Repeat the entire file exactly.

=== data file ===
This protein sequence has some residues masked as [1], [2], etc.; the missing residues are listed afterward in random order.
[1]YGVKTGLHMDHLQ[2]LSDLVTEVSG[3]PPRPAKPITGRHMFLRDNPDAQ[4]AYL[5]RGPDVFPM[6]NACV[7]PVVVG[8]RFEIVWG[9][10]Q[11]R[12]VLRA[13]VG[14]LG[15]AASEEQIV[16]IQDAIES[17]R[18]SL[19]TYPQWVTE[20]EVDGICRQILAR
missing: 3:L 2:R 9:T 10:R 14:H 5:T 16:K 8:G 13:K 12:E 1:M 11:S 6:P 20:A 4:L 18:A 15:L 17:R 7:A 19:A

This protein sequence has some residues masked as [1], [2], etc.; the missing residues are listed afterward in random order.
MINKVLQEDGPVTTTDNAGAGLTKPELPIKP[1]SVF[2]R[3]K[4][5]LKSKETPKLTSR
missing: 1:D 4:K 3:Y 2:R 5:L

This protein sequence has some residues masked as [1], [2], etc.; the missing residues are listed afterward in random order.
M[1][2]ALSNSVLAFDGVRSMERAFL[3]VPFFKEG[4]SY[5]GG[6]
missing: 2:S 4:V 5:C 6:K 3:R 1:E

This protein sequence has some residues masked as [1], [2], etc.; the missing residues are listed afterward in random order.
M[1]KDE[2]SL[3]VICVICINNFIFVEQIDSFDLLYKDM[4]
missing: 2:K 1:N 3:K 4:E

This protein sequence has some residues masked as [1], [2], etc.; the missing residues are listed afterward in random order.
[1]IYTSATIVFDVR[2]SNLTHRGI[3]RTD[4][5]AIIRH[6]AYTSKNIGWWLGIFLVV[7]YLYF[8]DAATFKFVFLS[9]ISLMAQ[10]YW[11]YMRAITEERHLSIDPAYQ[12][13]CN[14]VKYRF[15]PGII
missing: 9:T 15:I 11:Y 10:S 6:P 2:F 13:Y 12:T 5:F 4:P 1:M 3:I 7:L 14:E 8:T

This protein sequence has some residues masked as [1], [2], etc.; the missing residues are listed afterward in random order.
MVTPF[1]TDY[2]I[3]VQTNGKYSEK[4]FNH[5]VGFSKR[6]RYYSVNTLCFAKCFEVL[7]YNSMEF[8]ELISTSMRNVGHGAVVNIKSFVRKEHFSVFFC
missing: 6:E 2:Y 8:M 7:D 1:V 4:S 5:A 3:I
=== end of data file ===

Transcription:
This protein sequence has some residues masked as [1], [2], etc.; the missing residues are listed afterward in random order.
[1]YGVKTGLHMDHLQ[2]LSDLVTEVSG[3]PPRPAKPITGRHMFLRDNPDAQ[4]AYL[5]RGPDVFPM[6]NACV[7]PVVVG[8]RFEIVWG[9][10]Q[11]R[12]VLRA[13]VG[14]LG[15]AASEEQIV[16]IQDAIES[17]R[18]SL[19]TYPQWVTE[20]EVDGICRQILAR
missing: 3:L 2:R 9:T 10:R 14:H 5:T 16:K 8:G 13:K 12:E 1:M 11:S 6:P 20:A 4:L 18:A 15:L 17:R 7:A 19:A

This protein sequence has some residues masked as [1], [2], etc.; the missing residues are listed afterward in random order.
MINKVLQEDGPVTTTDNAGAGLTKPELPIKP[1]SVF[2]R[3]K[4][5]LKSKETPKLTSR
missing: 1:D 4:K 3:Y 2:R 5:L

This protein sequence has some residues masked as [1], [2], etc.; the missing residues are listed afterward in random order.
M[1][2]ALSNSVLAFDGVRSMERAFL[3]VPFFKEG[4]SY[5]GG[6]
missing: 2:S 4:V 5:C 6:K 3:R 1:E

This protein sequence has some residues masked as [1], [2], etc.; the missing residues are listed afterward in random order.
M[1]KDE[2]SL[3]VICVICINNFIFVEQIDSFDLLYKDM[4]
missing: 2:K 1:N 3:K 4:E

This protein sequence has some residues masked as [1], [2], etc.; the missing residues are listed afterward in random order.
[1]IYTSATIVFDVR[2]SNLTHRGI[3]RTD[4][5]AIIRH[6]AYTSKNIGWWLGIFLVV[7]YLYF[8]DAATFKFVFLS[9]ISLMAQ[10]YW[11]YMRAITEERHLSIDPAYQ[12][13]CN[14]VKYRF[15]PGII
missing: 9:T 15:I 11:Y 10:S 6:P 2:F 13:Y 12:T 5:F 4:P 1:M 3:I 7:L 14:E 8:T

This protein sequence has some residues masked as [1], [2], etc.; the missing residues are listed afterward in random order.
MVTPF[1]TDY[2]I[3]VQTNGKYSEK[4]FNH[5]VGFSKR[6]RYYSVNTLCFAKCFEVL[7]YNSMEF[8]ELISTSMRNVGHGAVVNIKSFVRKEHFSVFFC
missing: 6:E 2:Y 8:M 7:D 1:V 4:S 5:A 3:I